It is important to remember that professors are also in the industry of people, ideas, and words. They will most probably detect the alteration in your writing if you use someone else’s work without properly citing and referencing it (Lathrop & Foss, 2005). Furthermore, by discussing with you about your subject, they will most likely find out when you have attempted to use other authors’ statements as your own. Moreover, if you have reproduced all or part of your writing from the World Wide Web, your professors will now effortlessly be able to pinpoint the original work by making use of search engines (Neely, 2009).
Ignorance is not a valid pretext for plagiarism, as well (Neely, 2009). As you investigate your subject, be certain that you clearly specify in your notes which statements are your own and which statements are paraphrased or quoted from other references. If you quote an idea from another reference write it in verbatim or copy it word per word (Neely, 2009). Do not just alter several words or terms in the sentence because that is still plagiarism (Barry, 2006). Moreover, if you have paraphrased or quoted a source material, cautiously document which source the reference originates from and all the details required for properly recognizing that source (Barry, 2006). It would be very difficult to return to a library or Internet site the night before the deadline of your paper just because you overlooked taking note of the important details the first time.
It would be really helpful to create an organized list of all the references you stumble upon and then organize your notes from each reference properly (Moxley, 1992). Nevertheless, there is no single correct way to take notes about a topic, so build a scheme that suits you.
The APA Format
An APA formatted research paper is written using the APA style. Even though the American Psychological Association format is concentrated on psychological research, the format throughout the years has received significant popularity and currently is a generally exercised discipline (Moxley, 1992). This was a writing style that was created in order to accompany all the research paper that has been consulted in psychology (Moxley, 1992). A large number of APA formatted research papers have research based checks hence they integrate or present a secondary data that has previously been studied by other researchers, physicians, and others. This is primarily performed because the material is continuously revised (Moxley, 1992).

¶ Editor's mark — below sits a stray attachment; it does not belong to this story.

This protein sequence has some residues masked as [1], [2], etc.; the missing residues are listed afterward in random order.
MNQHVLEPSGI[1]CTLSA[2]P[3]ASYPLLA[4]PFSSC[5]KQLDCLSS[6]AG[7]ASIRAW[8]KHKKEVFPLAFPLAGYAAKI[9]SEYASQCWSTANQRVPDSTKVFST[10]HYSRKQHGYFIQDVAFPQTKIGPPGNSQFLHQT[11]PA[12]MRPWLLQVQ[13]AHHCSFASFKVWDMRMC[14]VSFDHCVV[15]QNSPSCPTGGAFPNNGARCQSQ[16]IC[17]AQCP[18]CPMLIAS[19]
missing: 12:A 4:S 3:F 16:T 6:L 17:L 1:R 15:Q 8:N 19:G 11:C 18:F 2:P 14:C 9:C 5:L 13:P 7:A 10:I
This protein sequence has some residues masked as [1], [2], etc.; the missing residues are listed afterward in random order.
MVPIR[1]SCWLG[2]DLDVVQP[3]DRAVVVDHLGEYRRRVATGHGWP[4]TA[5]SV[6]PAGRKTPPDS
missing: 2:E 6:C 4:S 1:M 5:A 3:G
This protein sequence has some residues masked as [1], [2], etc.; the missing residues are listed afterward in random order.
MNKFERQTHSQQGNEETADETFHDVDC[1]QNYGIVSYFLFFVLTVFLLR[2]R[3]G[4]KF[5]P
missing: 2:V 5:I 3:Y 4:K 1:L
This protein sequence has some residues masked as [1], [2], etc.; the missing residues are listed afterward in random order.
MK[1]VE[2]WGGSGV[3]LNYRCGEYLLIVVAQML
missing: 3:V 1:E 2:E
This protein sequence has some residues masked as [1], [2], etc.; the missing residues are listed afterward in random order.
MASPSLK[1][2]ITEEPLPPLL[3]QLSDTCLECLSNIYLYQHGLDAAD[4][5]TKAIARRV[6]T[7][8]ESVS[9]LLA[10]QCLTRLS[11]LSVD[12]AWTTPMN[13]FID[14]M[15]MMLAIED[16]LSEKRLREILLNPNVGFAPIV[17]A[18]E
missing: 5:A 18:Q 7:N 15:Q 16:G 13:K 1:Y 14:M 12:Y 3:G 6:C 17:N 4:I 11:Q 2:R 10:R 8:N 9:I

Every in-text citation needs you to provide the important details of the source material (Lathrop & Foss, 2005). This is one of the primary features that make APA superior to the MLA format. Even though both formats concentrate on writing term papers there is a considerable disparity between the two styles (Lathrop & Foss, 2005). The APA format is not just about cutting and pasting someone else’s work but it is desired that writers paraphrase other authors’ ideas rather than directly quoting them (Barry, 2006). This makes sure that the writer fully understands his/her subject before s/he writes.
When employing APA style, use the method author-date-page number of citation in the text (Moxley, 1992). This implies that the last name of the author, the publication year, and the page number for the reference should be written in the text, regardless if you are paraphrasing or directly quoting a statement from another work (Moxley, 1992). If you are talking about a statement from another source material but not quoting directly the reference, or mentioning an entire journal article, book, or other work, you simply have to recognize the author and publication year in the in-text citation (Morgan et al., 2003). If the author is not mentioned, as is occasionally the case when referring to a web page that mentions no author, make use of a shortened version of the page title in quotations to replace the author’s name (Moxley, 1992).
With regard to short quotations, if you are including quotations of less than 40 words, write the passage in quotation marks in the core body of the document (Moxley, 1992). Then, write the author, publication year, and page number if parentheses and insert a complete list of references in the reference page. Exclamation points and question marks must be included within the passages if they are a component of the passage (Moxley, 1992). Semicolons, commas, and periods must be written after the in-text citation. Quotations more than 40 words should be written in block lines (Neely, 2009).